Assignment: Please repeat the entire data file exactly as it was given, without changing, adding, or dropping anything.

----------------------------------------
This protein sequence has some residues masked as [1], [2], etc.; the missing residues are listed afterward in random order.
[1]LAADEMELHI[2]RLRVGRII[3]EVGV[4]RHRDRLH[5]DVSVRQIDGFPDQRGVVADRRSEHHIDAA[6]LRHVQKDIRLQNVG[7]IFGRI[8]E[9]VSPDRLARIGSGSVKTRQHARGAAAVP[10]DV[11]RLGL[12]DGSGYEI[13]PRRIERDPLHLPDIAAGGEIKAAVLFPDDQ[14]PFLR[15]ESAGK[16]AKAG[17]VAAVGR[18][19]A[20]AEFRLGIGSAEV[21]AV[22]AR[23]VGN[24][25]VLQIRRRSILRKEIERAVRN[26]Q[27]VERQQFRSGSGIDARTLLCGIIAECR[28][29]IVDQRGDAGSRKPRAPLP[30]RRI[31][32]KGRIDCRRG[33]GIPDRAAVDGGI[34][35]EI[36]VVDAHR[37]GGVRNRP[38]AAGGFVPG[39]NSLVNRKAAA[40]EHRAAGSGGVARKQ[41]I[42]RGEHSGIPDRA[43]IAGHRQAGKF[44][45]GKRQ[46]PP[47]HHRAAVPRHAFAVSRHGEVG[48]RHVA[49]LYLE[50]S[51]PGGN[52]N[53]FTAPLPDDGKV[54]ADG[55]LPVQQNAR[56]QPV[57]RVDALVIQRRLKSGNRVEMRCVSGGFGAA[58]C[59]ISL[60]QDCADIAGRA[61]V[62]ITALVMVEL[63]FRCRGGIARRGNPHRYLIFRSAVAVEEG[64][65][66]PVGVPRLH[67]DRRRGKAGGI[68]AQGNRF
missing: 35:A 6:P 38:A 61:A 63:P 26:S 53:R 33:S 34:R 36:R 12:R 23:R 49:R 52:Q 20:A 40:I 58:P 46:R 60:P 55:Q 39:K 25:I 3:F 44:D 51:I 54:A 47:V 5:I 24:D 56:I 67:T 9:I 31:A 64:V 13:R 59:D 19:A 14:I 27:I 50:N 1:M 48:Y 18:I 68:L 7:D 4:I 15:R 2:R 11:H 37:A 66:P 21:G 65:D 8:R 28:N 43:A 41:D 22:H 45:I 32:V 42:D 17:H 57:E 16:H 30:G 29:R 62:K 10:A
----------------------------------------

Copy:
This protein sequence has some residues masked as [1], [2], etc.; the missing residues are listed afterward in random order.
[1]LAADEMELHI[2]RLRVGRII[3]EVGV[4]RHRDRLH[5]DVSVRQIDGFPDQRGVVADRRSEHHIDAA[6]LRHVQKDIRLQNVG[7]IFGRI[8]E[9]VSPDRLARIGSGSVKTRQHARGAAAVP[10]DV[11]RLGL[12]DGSGYEI[13]PRRIERDPLHLPDIAAGGEIKAAVLFPDDQ[14]PFLR[15]ESAGK[16]AKAG[17]VAAVGR[18][19]A[20]AEFRLGIGSAEV[21]AV[22]AR[23]VGN[24][25]VLQIRRRSILRKEIERAVRN[26]Q[27]VERQQFRSGSGIDARTLLCGIIAECR[28][29]IVDQRGDAGSRKPRAPLP[30]RRI[31][32]KGRIDCRRG[33]GIPDRAAVDGGI[34][35]EI[36]VVDAHR[37]GGVRNRP[38]AAGGFVPG[39]NSLVNRKAAA[40]EHRAAGSGGVARKQ[41]I[42]RGEHSGIPDRA[43]IAGHRQAGKF[44][45]GKRQ[46]PP[47]HHRAAVPRHAFAVSRHGEVG[48]RHVA[49]LYLE[50]S[51]PGGN[52]N[53]FTAPLPDDGKV[54]ADG[55]LPVQQNAR[56]QPV[57]RVDALVIQRRLKSGNRVEMRCVSGGFGAA[58]C[59]ISL[60]QDCADIAGRA[61]V[62]ITALVMVEL[63]FRCRGGIARRGNPHRYLIFRSAVAVEEG[64][65][66]PVGVPRLH[67]DRRRGKAGGI[68]AQGNRF
missing: 35:A 6:P 38:A 61:A 63:P 26:S 53:R 33:S 34:R 36:R 12:R 23:R 49:R 52:Q 20:A 40:I 58:P 46:R 60:P 55:Q 39:K 25:I 3:F 44:D 51:I 54:A 47:V 5:I 24:D 56:I 67:T 9:I 31:A 64:V 13:R 59:D 19:A 14:I 27:I 50:N 1:M 48:Y 18:I 68:L 7:D 4:I 15:R 2:R 11:H 37:A 66:P 21:G 65:D 8:R 28:N 43:A 41:D 22:H 45:I 32:V 42:D 17:H 57:E 16:H 30:G 29:R 62:K 10:A